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Global SOC IoT Innovation Trends

April 2019 | 90 pages | ID: GEE4B86D93CEN
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The semiconductor industry is constantly confronted by design and device-integration challenges, since IoT applications and consumers demand small, portable, and multi-functional electronics. With hardware designing constantly evolving, a new class of designers is stepping up to take on these challenges, using various silicon implementations. The advantages of system-on-a-chip (SoC) over other silicon implementations make it the most suitable solution for intelligent edge computing in IoT applications.

The rise of IoT products and platforms has led to a number of challenges that need to be addressed to explore the full potential of IoT systems and their related emerging applications. This report includes a comprehensive analysis of the SoC-IoT space, highlighting the major trends and opportunities across the ecosystem.

Competitive analysis

This section includes a list of the emerging companies to look out for. More than 40 companies have been reported on, which are focused on various technological aspects of the SoC-IoT ecosystem, including power management, memory-related solutions, design tools, RISC-V architecture, etc. The companies are profiled in detail to answer the questions pertaining to different factors, including product offerings and technology, key personnel, partnerships, customers, patenting activities, funding details, and the future outlook. Mid-stage companies that can be potential targets have also been included.

Some of the companies covered include Ambiq Micro, PLSense, Wiliot, PSikick, Crossbar, The Ferrorelectric Memory Company (FMC), Baum, GreenWaves Technologies, SiFive, Ineda Systems, Eta Compute, Morse Micro, etc.

Acquisition trends

An assessment of acquisition trends since 2014 provides insights into the inorganic growth routes adopted by established companies for differentiating their products, and coping with competition. The key technologies acquired through these deals are related to mixed-signal solutions, always-on communication, design capabilities, and memory technologies. Various strategic drivers related to the transactions are also included in the report. The acquisition trends suggest that mid-stage companies are also being considered as potential targets by established players.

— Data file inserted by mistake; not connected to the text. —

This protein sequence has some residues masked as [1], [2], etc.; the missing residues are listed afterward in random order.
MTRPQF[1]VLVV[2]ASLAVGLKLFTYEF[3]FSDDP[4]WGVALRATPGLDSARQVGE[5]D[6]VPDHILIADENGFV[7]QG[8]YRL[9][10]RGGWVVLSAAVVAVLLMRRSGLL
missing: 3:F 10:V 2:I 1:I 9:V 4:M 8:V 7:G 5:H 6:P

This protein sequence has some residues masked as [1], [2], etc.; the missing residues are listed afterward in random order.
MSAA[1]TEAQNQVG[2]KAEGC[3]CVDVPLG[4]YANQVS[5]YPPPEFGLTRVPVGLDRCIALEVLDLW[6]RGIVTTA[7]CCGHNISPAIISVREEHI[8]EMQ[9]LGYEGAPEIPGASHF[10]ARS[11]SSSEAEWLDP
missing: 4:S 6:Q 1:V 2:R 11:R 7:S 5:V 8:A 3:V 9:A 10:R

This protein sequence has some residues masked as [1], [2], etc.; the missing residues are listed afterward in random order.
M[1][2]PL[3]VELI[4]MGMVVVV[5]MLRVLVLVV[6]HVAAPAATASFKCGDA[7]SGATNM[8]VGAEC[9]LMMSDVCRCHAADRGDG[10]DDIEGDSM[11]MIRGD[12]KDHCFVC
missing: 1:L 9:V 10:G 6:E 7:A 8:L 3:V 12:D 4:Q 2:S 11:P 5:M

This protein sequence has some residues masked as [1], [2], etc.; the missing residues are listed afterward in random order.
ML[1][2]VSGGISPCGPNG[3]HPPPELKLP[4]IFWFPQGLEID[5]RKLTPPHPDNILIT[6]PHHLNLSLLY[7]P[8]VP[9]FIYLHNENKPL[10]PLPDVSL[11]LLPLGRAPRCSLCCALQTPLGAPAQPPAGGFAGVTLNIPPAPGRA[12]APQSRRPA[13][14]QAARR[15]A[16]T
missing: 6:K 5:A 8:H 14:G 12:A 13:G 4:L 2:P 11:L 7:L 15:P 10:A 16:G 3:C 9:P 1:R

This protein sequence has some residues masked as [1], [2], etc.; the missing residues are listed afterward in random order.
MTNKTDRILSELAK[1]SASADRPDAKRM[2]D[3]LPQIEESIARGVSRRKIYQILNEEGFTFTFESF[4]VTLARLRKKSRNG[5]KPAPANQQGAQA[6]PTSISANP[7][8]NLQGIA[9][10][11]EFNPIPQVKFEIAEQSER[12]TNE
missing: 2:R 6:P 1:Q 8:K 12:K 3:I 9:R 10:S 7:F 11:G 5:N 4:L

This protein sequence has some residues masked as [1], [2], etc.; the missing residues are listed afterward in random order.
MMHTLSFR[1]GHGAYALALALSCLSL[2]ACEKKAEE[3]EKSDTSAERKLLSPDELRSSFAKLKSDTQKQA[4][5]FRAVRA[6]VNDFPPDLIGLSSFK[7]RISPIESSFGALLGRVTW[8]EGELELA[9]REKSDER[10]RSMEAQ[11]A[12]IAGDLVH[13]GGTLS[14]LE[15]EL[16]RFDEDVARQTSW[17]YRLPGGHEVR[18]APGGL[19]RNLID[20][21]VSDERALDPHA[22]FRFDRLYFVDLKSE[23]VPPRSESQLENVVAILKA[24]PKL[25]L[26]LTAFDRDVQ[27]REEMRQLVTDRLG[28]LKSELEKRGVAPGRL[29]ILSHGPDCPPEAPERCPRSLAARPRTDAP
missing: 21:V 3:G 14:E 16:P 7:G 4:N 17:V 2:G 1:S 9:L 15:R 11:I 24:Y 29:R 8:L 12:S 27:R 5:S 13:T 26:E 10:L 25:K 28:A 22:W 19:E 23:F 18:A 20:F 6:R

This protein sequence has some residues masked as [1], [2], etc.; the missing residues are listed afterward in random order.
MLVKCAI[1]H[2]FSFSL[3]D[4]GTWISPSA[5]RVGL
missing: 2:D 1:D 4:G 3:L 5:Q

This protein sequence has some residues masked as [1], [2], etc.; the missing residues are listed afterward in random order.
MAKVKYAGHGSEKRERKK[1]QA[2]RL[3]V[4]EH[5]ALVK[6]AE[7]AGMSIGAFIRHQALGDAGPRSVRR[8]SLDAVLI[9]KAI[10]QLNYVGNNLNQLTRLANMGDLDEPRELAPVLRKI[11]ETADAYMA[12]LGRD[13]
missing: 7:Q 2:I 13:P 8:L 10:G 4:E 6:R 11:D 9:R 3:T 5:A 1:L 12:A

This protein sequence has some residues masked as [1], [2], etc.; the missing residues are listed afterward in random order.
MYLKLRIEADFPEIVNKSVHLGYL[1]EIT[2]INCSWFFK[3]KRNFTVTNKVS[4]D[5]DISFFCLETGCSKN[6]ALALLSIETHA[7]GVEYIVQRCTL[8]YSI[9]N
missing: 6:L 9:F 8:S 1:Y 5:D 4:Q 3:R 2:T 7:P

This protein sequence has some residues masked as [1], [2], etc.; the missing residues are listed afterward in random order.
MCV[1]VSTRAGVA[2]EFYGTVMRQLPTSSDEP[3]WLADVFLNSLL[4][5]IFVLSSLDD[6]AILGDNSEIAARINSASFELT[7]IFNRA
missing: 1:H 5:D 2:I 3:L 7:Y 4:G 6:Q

Key insights:
  • The SoC-IoT ecosystem has shifted the industry to a collaborative structure, wherein chip manufacturers and IP vendors work together for meeting design requirements, including integration of software-hardware, analog-digital, and IP block reuse.
  • Key players can partner with start-ups that offer critical innovation by providing solutions to the challenges in the market.
  • Custom SoCs are an emerging trend for achieving tailor-made solutions utilizing AI, ML, etc., that can handle massive computing requirements. RISC-V architecture is one such viable, open-source option that is gaining recognition.
  • With the introduction of eFPGA, it is now possible to integrate SoC and FPGA into a single design, making SoC configurable and reconfigurable to meet the requirements of the future IoT market.
  • Edge computing and analytics on the edge are driving the market for on-chip ML and AI solutions.
Key questions addressed in the report:
  • What are the drivers, challenges and design requirements related to SoC-IoT implementation?
  • What are the major trends related to industry adoption and techniques for future integration?
  • Who are the innovative and disruptive entities (start-ups and mid-stage companies) that can be considered as potential targets in the SoC-IoT market?
  • What are the acquisition trends in the SoC-IoT space since 2014?
  • What are the opportunities for industry players in the SoC-IoT ecosystem?

1.1 IoT ecosystem
1.2 Opportunities for semiconductor industry with advancements in IoT
  1.2.1 Role of semiconductor Industry
  1.2.2 Silicon implementation for IoT Devices



3.1 Analog integration and IP-Reuse
3.2 ASIC capability
3.3 Complex clock
3.4 Verification


4.1 Wireless interoperability
4.2 Analog IP integration and reuse
4.3 Power requirements
4.4 Memories and sensors


5.1 Power management solution providers
  5.1.1 Ambiq Micro
  5.1.2 PLSense
  5.1.3 Wiliot
  5.1.4 Psikick
5.2 Memory-related solution providers
  5.2.1 Crossbar
  5.2.2 The Ferroelectric Memory Company (FMC)
  5.2.3 sureCore
5.3 Design tools
  5.3.1 Baum
5.4 RISC-V Architecture
  5.4.1 GreenWaves Technologies
  5.4.2 SiFive
5.5 Other Startups
5.6 Other Entities


6.1 Acquisition timeline and deal count
6.2 Deal characteristics and its strategic drivers
6.3 Technology drivers of the deals
6.4 Details of the M&A transactions


7.1 Key takeaways
7.2 Recommendations


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